A/ Nobody is above the party. Individuals may be aspirants. Ultimately, the legislature party and the high command will decide who the chief minister should be. I congratulate both of them (Siddaramaiah and Shivakumar). They are working for the party. There are others also whose names may not be coming to the forefront. We have good teamwork.

Q/ Is there a possibility that you could become the next chief minister of Karnataka?

A/ No. I have worked for the party for 52 years. If a man, when he wanted or desired something, did not get it at the time, there is no point in coming back to it. I have gone to the Himalayas. Now, I do not want to come to Kanniyakumari. As Congress president, I am responsible for bringing the Congress to power in the state elections and eventually at the Centre in 2024.

Q/ Will this remain an unfulfilled dream then?

A/ Part unfulfilled. When I joined the party in 1969, it was because Indira Gandhi’s 10-point programme and Nehruvian ideology attracted me. I became block Congress president, DCC (District Congress Committee) president, PCC (Pradesh Congress Committee) president and now AICC president. If the ideology I believe in is implemented by X or Y, that is enough for me.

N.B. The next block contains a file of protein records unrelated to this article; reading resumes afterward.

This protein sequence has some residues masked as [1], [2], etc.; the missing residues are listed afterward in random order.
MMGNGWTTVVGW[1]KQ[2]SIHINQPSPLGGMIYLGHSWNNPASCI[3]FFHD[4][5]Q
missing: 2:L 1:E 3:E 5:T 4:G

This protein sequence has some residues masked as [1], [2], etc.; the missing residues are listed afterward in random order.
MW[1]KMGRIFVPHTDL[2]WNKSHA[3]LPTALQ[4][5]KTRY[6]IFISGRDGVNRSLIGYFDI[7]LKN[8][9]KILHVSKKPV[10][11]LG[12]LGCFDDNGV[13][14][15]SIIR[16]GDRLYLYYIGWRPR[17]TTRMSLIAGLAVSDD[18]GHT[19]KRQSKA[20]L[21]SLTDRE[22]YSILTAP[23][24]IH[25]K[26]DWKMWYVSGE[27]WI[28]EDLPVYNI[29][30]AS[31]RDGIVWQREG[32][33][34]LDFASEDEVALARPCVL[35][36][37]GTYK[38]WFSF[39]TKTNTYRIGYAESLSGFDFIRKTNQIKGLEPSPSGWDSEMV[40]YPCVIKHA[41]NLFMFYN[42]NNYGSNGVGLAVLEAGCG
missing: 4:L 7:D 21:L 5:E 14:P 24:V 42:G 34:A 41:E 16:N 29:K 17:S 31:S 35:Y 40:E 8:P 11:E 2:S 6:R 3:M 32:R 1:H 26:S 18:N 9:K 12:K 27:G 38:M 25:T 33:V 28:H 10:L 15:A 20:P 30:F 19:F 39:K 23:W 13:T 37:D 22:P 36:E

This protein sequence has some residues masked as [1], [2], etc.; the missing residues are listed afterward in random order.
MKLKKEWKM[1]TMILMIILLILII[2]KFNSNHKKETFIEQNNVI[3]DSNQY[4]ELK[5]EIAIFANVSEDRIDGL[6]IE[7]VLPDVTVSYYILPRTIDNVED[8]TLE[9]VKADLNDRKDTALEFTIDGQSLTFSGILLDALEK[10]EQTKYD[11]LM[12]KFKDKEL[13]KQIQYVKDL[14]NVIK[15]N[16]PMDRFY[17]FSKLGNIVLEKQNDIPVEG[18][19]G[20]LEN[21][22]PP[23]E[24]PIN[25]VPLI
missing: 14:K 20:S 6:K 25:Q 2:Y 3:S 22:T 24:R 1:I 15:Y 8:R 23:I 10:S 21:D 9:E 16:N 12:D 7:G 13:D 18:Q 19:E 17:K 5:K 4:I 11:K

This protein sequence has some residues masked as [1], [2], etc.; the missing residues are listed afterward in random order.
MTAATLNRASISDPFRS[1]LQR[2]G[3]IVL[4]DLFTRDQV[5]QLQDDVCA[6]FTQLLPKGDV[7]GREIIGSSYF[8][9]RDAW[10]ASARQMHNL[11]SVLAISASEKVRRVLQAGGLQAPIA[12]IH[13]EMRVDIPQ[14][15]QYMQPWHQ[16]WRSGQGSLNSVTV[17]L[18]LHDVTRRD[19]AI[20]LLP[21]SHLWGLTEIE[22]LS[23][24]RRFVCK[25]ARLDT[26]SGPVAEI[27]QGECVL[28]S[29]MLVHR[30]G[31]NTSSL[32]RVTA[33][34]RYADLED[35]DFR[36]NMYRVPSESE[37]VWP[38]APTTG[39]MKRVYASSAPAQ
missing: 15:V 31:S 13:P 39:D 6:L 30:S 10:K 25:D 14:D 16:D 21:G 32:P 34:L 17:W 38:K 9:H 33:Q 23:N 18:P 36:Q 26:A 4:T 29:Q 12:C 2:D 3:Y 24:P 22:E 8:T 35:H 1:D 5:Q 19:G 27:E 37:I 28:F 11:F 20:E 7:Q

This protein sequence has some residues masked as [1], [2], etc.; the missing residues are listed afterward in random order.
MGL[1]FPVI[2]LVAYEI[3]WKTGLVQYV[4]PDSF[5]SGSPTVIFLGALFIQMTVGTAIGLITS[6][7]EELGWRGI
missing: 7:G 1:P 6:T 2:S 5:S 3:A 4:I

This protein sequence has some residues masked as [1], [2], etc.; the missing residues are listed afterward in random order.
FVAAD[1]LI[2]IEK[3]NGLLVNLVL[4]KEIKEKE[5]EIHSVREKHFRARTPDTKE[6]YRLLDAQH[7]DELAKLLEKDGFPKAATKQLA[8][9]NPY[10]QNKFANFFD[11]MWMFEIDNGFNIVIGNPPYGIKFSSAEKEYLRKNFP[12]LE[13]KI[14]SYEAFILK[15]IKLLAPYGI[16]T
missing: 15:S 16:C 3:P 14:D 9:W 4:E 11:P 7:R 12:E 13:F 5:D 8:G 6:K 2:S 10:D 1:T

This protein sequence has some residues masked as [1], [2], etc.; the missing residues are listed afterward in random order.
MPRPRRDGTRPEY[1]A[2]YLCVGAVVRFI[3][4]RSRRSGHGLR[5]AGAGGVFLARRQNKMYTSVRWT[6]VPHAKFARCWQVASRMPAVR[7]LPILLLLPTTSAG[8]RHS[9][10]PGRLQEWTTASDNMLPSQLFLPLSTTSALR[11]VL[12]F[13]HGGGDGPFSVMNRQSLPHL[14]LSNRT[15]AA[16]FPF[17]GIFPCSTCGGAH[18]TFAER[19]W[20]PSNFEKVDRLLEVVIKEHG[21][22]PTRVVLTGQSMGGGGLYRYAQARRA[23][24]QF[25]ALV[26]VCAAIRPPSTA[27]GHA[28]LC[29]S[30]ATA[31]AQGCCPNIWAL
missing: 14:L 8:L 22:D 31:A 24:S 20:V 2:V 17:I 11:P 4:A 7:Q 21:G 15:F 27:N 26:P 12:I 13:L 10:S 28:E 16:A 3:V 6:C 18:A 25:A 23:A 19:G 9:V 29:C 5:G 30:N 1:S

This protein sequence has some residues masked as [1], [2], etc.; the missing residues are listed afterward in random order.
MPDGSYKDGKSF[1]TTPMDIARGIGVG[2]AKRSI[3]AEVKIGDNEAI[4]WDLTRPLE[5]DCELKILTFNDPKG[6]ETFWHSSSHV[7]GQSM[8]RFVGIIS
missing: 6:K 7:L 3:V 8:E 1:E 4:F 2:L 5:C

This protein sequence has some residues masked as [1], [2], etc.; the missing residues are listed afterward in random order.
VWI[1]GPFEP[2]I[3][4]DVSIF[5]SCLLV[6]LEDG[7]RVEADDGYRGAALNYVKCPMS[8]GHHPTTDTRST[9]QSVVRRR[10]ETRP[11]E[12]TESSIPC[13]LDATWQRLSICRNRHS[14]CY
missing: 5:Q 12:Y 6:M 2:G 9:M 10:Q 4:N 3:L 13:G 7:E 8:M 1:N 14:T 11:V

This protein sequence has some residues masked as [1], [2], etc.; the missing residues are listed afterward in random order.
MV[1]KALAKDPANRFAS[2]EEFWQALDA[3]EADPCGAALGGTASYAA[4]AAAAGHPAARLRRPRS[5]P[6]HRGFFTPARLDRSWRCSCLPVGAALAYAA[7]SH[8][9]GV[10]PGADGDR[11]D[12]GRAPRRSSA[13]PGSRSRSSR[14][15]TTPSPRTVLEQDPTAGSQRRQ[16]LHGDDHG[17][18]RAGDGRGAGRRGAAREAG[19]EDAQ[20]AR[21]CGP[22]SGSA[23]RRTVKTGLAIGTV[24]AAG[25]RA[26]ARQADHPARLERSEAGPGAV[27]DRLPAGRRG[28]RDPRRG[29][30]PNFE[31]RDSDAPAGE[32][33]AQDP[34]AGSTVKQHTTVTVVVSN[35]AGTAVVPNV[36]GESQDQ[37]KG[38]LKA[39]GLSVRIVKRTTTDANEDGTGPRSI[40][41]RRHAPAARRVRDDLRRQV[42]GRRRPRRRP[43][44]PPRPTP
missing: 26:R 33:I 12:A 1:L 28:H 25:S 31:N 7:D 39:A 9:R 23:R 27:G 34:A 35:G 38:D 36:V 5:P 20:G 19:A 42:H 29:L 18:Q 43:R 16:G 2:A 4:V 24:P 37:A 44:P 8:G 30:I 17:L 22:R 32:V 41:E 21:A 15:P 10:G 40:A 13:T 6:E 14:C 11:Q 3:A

Q/ So you are saying that you are above the fray?

A/ It is like [the life of] Babasaheb Ambedkar. He did not become prime minister. He was not aspiring to be cabinet minister. His sole objective was to get into the constituent assembly and fight for dalits’ rights. That is my motto, too. Article 371J (granting special status to backward districts in Karnataka), which I brought, no chief minister could have done.

 Narendra Modi | J. Suresh

Q/ Do you feel the Karnataka elections are going to be important in terms of national politics?

A/ If the Congress wins here, its effect will definitely be all-India. The mood of the people will be known. And apart from that, also whether people want change or the same corrupt government and the politics of exploiting caste and religious sentiments.

Modi will not reply to even one question the opposition asks. It is because he knows that if he places wrong information on the floor of the house, he will be challenged unlike in his public rallies.